Added some electrical tape over the drilled bolt holes, and a rubber bung to keep out most debris, these are available at many auto stores - or grab a  handful out of the floorpans next time you're spending quality time at your local 4x4 wreckers. C'mon, admit it, I'm not the only bloke who enjoys wrenching on bikes and my 4x4...

Now lets talk bearings. You don't exactly get Phil Wood or Chris King quality as OEM on a bike this level, however you can alter a few things to help get a bit more longevity out of what's there. Run what you brung. The BB/crank is a basic one piece with a very open bearing setup, not much you can do except pump in grease as a barrier, overpack it baby. In time I'll replace it with some nice lightweight 3-piece cranks.

Headset - sure, overpack as well, but customise the sealing.

Shown here on the lower bearing cup and fork crown, a large zip tie to provide a seal shoulder, then 2 o-rings to cover the void between cup and fork crown race. Add a similar o-ring to the top bearing race and you've got a very well sealed headset.

Back to the wheels. It's a very relaxing time building wheels in the workshop, the family has gone to bed and all is silent in suburbia, apart from the possums fighting over the leftover bananas in the tree next to the shed.

By now you're probably starting to get the picture about this bike. Yeah, I could put in an Alfine 11 with Di2 but no, I wanted it to be a bit of a sleeper, not like that image that circulated a few years ago of the small child on the start line of a local triathlon, on a Cervelo with Lightweights. Nothing fancy to see here, move along. Seriously though, we wanted her to have a bike that performed well and she could take pride in, be reliable in harsh conditions and survive our adventures.

Has the penny dropped yet? She needed a fatbike. A shrinky dink fatbike to match wifeys white Pugsley.

To make this happen I needed several things:
  1. Frame that could accept fat profile tyre/rim combos.
  2. Fat tyres relative to scale of aforementioned shrunken bicycle.
  3. Fat drilled rims to look phat and mount fat tyres.
  4. Riser handlebars to mount cute wicker basket, to carry flowers and french breadsticks in.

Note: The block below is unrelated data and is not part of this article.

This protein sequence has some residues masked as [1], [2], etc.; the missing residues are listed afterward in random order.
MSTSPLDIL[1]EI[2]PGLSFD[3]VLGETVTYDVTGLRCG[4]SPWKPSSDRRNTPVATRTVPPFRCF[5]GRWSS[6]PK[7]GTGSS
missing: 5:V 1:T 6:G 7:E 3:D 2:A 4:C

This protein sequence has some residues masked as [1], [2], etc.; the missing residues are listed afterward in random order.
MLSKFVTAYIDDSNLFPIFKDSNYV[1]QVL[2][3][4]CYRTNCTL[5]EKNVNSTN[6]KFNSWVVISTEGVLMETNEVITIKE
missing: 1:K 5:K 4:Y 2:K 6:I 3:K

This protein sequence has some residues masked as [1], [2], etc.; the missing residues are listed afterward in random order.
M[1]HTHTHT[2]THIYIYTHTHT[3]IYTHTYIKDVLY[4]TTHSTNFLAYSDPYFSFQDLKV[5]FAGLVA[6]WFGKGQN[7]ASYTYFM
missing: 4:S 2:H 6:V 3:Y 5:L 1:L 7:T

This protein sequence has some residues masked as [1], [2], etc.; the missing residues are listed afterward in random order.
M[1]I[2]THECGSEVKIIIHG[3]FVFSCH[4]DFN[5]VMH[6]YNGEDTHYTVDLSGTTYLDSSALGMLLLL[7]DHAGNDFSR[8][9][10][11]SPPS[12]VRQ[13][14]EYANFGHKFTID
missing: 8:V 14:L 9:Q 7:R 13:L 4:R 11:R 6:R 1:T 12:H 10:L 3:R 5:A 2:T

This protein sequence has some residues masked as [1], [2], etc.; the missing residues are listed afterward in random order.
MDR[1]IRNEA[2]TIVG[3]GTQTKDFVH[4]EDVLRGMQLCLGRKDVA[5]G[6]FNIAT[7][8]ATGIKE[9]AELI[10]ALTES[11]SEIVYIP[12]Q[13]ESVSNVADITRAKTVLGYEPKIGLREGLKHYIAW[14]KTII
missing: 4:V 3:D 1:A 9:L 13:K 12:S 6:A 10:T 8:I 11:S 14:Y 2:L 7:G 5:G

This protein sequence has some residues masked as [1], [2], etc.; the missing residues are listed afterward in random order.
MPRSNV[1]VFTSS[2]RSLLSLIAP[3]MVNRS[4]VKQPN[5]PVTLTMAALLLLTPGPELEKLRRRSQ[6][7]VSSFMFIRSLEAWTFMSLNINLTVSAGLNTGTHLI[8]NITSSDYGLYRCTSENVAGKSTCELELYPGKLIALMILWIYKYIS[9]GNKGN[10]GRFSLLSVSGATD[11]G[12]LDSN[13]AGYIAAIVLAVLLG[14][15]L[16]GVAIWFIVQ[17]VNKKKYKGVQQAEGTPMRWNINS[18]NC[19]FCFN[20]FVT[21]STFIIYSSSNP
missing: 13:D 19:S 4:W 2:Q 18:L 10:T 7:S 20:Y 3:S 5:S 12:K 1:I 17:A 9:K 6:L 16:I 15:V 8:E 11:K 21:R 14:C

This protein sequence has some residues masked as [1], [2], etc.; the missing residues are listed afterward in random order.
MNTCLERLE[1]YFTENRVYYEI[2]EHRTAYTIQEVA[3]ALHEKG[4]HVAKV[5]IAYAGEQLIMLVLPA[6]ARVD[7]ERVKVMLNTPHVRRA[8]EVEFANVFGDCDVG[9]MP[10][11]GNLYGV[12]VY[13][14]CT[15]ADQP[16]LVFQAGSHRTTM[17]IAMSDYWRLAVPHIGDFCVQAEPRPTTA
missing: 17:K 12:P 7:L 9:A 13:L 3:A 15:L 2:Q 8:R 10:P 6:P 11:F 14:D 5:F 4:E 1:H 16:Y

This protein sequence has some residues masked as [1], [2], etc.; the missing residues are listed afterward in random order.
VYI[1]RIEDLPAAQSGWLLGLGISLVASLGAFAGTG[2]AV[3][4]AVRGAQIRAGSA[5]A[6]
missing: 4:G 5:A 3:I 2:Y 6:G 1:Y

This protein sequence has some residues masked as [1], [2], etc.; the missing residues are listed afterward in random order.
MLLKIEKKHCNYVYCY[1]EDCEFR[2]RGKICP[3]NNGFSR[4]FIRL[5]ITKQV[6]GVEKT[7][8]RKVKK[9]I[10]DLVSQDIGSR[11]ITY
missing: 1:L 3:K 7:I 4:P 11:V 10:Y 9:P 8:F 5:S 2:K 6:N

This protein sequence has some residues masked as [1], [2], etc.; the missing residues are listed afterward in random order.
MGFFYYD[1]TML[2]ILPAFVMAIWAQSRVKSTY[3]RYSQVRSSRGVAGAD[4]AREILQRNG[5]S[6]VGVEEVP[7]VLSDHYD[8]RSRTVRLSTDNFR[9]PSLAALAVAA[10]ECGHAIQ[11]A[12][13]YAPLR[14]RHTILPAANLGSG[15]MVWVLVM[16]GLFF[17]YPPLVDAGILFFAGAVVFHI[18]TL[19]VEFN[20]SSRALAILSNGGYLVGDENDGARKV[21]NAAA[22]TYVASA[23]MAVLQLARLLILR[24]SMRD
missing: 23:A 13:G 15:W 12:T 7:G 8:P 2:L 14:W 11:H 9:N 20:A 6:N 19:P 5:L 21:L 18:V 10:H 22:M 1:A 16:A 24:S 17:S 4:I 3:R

This last option was a priority - a pet monkey that has just learned how to tie shoelaces doesn't know much about the 67-387 ETRTO sizing for her tyres - but if that bike didn't have a pretty basket on it there was no way it would ever be ridden.

The rims are drilled for weight reduction, DIY rimtape once again. I have all sorts of vinyl and polyester signwriting material left over from previous projects, I had a roll of 50mm white and 50mm clear. Cut oversize to suit the rim OD.

Then laminate together, leaving a segment to overlap and create the join:

Trim the laminate to suit the required width, install on rim, pull tight and join at overlap:

Cut a valve hole, install tyre & tube.Before installing the wheels there were a few things to do, rustproof the steel axle locknuts with some cavity wax, and grease all threads. With coin grease (shhh, don't tell wifey)

The front brake had to come off, the brake pads didn't line up with the rim braking track, also the monkey doesn't use the front hand brake on her other bikes. Removed the V-brake posts and plugged the holes with some rubber bungs, probably from an '89 Hilux.

Fatter than stockos:

The shift cable and chain is covered by this neat guard:

The control panel is basic and uncomplicated, I stripped the shifter down and greased it up, to make the shifting light for a little hand. I had some twisty width grips in my spares bin as well as some old lock on rings to keep it all in place.

On her first test ride, she found the gears a boon to tackle climbs she'd previously walk up. The tyres give a reasonable amount of suspension and plenty of traction.

Only bit of beach we could find in the city was the strip underneath the Story Bridge, it would have to do as a test until we get over to Moreton again...

This is basically stage 1 of the build, with a rack and bag system to go on to extend her carrying abilities. Seat is initially low so she can get the feel of the bike and both feet flat on the ground.

 She calls it her 'anything bike', to match her 'anything boots' (Keens). To my mind though, she is the one who can do anything she sets her mind to. 

Next weekend we'll take it out to a real beach.

Tuesday, 11 September 2012

Moreton Island fatbike weekend - VIDEO!

I had a weekend of filming planned over on Moreton Island, to make a short clip similar to what I used to make many years ago when working in video production. This clip reminded me of the reason I followed that profession in the first place - the feeling you get when you blend great shots,  tasteful editing, a matching soundtrack and a lot of heart.

I caught the early express flyer over, many thanks to Tangalooma Wild Dolphin Resort. I had to deliver a Moonlander to Trevor (resort manager) that he'd bought from our shop, he was pumped when he saw it and even moreso on his first ride. We rode up to the QPWS rangers' station and I met some of the the team, great bunch and chatted about the bikes - was great to hear their feedback on the bikes and the potential of exploration on the island by bike.